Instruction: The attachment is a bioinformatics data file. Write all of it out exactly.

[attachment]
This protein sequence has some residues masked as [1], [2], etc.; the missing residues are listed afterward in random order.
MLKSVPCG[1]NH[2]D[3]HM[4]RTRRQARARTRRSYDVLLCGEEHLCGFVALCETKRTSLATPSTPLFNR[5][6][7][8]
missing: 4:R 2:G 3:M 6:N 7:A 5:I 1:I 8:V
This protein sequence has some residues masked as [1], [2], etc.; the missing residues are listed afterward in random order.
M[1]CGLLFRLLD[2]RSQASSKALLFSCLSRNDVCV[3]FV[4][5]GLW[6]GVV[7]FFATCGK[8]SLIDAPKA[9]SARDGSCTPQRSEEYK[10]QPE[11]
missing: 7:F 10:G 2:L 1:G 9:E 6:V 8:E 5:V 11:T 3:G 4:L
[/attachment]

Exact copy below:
This protein sequence has some residues masked as [1], [2], etc.; the missing residues are listed afterward in random order.
MLKSVPCG[1]NH[2]D[3]HM[4]RTRRQARARTRRSYDVLLCGEEHLCGFVALCETKRTSLATPSTPLFNR[5][6][7][8]
missing: 4:R 2:G 3:M 6:N 7:A 5:I 1:I 8:V
This protein sequence has some residues masked as [1], [2], etc.; the missing residues are listed afterward in random order.
M[1]CGLLFRLLD[2]RSQASSKALLFSCLSRNDVCV[3]FV[4][5]GLW[6]GVV[7]FFATCGK[8]SLIDAPKA[9]SARDGSCTPQRSEEYK[10]QPE[11]
missing: 7:F 10:G 2:L 1:G 9:E 6:V 8:E 5:V 11:T 3:G 4:L